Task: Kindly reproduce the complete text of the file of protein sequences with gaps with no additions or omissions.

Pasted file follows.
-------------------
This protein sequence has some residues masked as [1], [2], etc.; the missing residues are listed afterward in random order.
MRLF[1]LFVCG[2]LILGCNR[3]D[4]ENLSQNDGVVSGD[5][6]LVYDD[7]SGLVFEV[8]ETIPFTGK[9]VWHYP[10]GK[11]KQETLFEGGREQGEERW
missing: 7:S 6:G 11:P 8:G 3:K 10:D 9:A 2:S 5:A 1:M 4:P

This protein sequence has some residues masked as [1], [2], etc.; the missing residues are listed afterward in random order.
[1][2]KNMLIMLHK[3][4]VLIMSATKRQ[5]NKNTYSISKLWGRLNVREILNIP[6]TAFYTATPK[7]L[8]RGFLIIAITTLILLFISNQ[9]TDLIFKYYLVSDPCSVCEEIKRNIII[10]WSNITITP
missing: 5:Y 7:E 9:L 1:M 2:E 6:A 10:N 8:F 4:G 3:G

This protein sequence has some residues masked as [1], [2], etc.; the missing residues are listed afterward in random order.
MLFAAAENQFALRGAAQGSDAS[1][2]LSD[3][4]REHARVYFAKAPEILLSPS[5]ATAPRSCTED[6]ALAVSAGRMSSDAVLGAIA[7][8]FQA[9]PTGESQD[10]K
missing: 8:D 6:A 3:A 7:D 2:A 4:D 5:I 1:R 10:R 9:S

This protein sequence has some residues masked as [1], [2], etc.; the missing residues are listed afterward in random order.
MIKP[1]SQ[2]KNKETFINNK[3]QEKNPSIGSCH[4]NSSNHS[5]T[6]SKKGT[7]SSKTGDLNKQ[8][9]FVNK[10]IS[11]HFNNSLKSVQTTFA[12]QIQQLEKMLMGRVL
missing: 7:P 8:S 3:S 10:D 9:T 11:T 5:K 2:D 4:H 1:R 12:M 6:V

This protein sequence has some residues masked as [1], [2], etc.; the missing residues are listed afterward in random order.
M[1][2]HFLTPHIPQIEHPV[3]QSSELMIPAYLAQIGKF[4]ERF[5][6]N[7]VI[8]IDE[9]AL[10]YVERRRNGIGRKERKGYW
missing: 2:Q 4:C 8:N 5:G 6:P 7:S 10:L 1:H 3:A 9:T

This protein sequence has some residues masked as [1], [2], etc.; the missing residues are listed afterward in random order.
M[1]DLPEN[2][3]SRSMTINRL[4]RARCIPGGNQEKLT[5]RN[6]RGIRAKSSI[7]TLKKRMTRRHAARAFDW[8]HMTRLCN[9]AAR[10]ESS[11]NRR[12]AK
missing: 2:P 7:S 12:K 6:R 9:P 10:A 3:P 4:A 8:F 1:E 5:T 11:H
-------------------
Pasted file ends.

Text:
This protein sequence has some residues masked as [1], [2], etc.; the missing residues are listed afterward in random order.
MRLF[1]LFVCG[2]LILGCNR[3]D[4]ENLSQNDGVVSGD[5][6]LVYDD[7]SGLVFEV[8]ETIPFTGK[9]VWHYP[10]GK[11]KQETLFEGGREQGEERW
missing: 7:S 6:G 11:P 8:G 3:K 10:D 9:A 2:S 5:A 1:M 4:P

This protein sequence has some residues masked as [1], [2], etc.; the missing residues are listed afterward in random order.
[1][2]KNMLIMLHK[3][4]VLIMSATKRQ[5]NKNTYSISKLWGRLNVREILNIP[6]TAFYTATPK[7]L[8]RGFLIIAITTLILLFISNQ[9]TDLIFKYYLVSDPCSVCEEIKRNIII[10]WSNITITP
missing: 5:Y 7:E 9:L 1:M 2:E 6:A 10:N 8:F 4:G 3:G

This protein sequence has some residues masked as [1], [2], etc.; the missing residues are listed afterward in random order.
MLFAAAENQFALRGAAQGSDAS[1][2]LSD[3][4]REHARVYFAKAPEILLSPS[5]ATAPRSCTED[6]ALAVSAGRMSSDAVLGAIA[7][8]FQA[9]PTGESQD[10]K
missing: 8:D 6:A 3:A 7:D 2:A 4:D 5:I 1:R 10:R 9:S

This protein sequence has some residues masked as [1], [2], etc.; the missing residues are listed afterward in random order.
MIKP[1]SQ[2]KNKETFINNK[3]QEKNPSIGSCH[4]NSSNHS[5]T[6]SKKGT[7]SSKTGDLNKQ[8][9]FVNK[10]IS[11]HFNNSLKSVQTTFA[12]QIQQLEKMLMGRVL
missing: 7:P 8:S 3:S 10:D 9:T 11:T 5:K 2:D 4:H 1:R 12:M 6:V

This protein sequence has some residues masked as [1], [2], etc.; the missing residues are listed afterward in random order.
M[1][2]HFLTPHIPQIEHPV[3]QSSELMIPAYLAQIGKF[4]ERF[5][6]N[7]VI[8]IDE[9]AL[10]YVERRRNGIGRKERKGYW
missing: 2:Q 4:C 8:N 5:G 6:P 7:S 10:L 1:H 3:A 9:T

This protein sequence has some residues masked as [1], [2], etc.; the missing residues are listed afterward in random order.
M[1]DLPEN[2][3]SRSMTINRL[4]RARCIPGGNQEKLT[5]RN[6]RGIRAKSSI[7]TLKKRMTRRHAARAFDW[8]HMTRLCN[9]AAR[10]ESS[11]NRR[12]AK
missing: 2:P 7:S 12:K 6:R 9:P 10:A 3:P 4:A 8:F 1:E 5:T 11:H